By Doyice Cotten
Aaron Morgan was a Kent State University student enrolled in a beginning karate class when he suffered injury. The instructor was demonstrating a technique when Morgan dropped his guard; this resulted in a blow to the face. Morgan alleged negligence on the part of the instructor since facial contact was prohibited and the instructor failed to wear protective gloves – the instructor’s own policy (Morgan v. Kent State University, 2015).
Kent State contends that it is entitled to judgment as a matter of law based upon both an express assumption of risk through a written waiver of liability and the doctrine of primary assumption of the risk. Plaintiff claims they are unfair and unconscionable because of the disparity in bargaining power between the parties. Plaintiff further contends that he did not assume the risk of injury to his face inasmuch as facial contact was prohibited and, therefore, not foreseeable.
The waiver language included “for any purpose including, but not limited to observation, use of facilities or equipment, or participation in any way * * *.” It went on to state that the plaintiff
“RELEASES, WAIVES, DISCHARGES AND COVENANT NOT TO SUE [KSU] its employees, instructors or agents; (hereinafter refer to as ‘releasees’) from all liability to the undersigned; for any loss or damage, and any claim or demands therefore on account of injury or illness to the person * * * whether caused by the negligence of the releasees or otherwise, while the undersigned is in, upon, or about the premises or any facilities or equipment therein.”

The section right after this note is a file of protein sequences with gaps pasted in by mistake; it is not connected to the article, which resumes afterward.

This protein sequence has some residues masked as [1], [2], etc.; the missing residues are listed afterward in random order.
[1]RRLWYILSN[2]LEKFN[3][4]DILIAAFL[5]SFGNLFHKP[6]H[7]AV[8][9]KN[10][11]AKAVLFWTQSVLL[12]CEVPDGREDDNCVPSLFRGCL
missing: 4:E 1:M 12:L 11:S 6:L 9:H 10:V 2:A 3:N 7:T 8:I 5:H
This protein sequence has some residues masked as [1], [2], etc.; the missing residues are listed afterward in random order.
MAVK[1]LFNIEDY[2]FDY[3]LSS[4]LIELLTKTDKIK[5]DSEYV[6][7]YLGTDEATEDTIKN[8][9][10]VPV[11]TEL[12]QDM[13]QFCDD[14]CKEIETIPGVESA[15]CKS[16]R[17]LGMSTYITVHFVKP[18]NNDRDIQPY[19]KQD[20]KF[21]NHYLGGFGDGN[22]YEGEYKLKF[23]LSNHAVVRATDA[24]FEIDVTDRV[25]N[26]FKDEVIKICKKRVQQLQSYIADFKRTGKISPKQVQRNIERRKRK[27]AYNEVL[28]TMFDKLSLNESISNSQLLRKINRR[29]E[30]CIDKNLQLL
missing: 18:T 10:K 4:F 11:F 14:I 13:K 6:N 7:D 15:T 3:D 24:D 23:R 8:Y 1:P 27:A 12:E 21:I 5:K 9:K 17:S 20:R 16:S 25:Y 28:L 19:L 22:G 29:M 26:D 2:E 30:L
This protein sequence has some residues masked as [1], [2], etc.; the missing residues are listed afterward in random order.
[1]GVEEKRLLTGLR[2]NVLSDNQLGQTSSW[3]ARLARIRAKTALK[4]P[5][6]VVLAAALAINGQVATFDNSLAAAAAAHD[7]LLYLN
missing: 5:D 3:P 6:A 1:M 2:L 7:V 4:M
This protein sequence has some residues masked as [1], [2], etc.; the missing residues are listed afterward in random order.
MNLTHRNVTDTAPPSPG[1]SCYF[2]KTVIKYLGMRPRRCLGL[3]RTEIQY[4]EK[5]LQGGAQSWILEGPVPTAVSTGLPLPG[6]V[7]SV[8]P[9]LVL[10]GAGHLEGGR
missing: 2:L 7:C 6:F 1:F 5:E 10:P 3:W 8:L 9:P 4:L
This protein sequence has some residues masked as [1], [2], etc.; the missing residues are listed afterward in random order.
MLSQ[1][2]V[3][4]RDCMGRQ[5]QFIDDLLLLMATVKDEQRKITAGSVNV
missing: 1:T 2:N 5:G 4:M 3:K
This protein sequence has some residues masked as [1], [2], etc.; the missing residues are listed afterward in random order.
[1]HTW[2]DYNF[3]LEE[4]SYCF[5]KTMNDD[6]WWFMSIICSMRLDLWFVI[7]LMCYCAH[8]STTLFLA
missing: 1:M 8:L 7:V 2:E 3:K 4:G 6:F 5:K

Also included was the clause
“THE UNDERSIGNED HEREBY ASSUMES FULL RESPONSIBILITY FOR AND RISK OF BODILY INJURY, DEATH OR PROPERTY DAMAGE due to the negligence of the releasees or otherwise, while the undersigned is in, upon, or about the premises of [KSU Wellness Center] and or while using the premises or any facilities or equipment hereon.” .
Express assumption of the risk is when the parties expressly agree to release liability; this agreement is generally upheld in Ohio and will relieve a party from liability for its own negligence. Ohio courts tend to apply such releases to bar future tort liability in recreation and sport cases as long as the intent of the parties is in clear and unambiguous terms.
The court held that the Kent State waiver clearly and unambiguously identifies the parties and the type of liability which is being released. The terms were unambiguous; stated that plaintiff accepts the risk of injury while on the premises; waived claims arising from injuries; and plaintiff agreed not to sue defendant for any such injury. The injury resulted from alleged negligence during his participation in activities at the facility – thus the court found that the waiver barred the claims of Morgan.
Risk Management Notes
1. A well-written waiver voluntarily signed by an adult participant will protect the sport or recreation provider from liability for injuries resulting from the negligence of the provider in most states.
2. Be sure that your waiver is well-written and specific to your business; don’t copy one from the Internet or a book.
3. Waiver law differs from state to state. While courts in most states enforce waivers, most states have some specific requirements that must be met by the waiver. Find out the waiver law for your state.
4. Note that in the Ohio case above, the waiver protects the instructor and university even if the instructor’s actions were negligent.
Photo Credit: Thanks to PKA Karate in Flickr.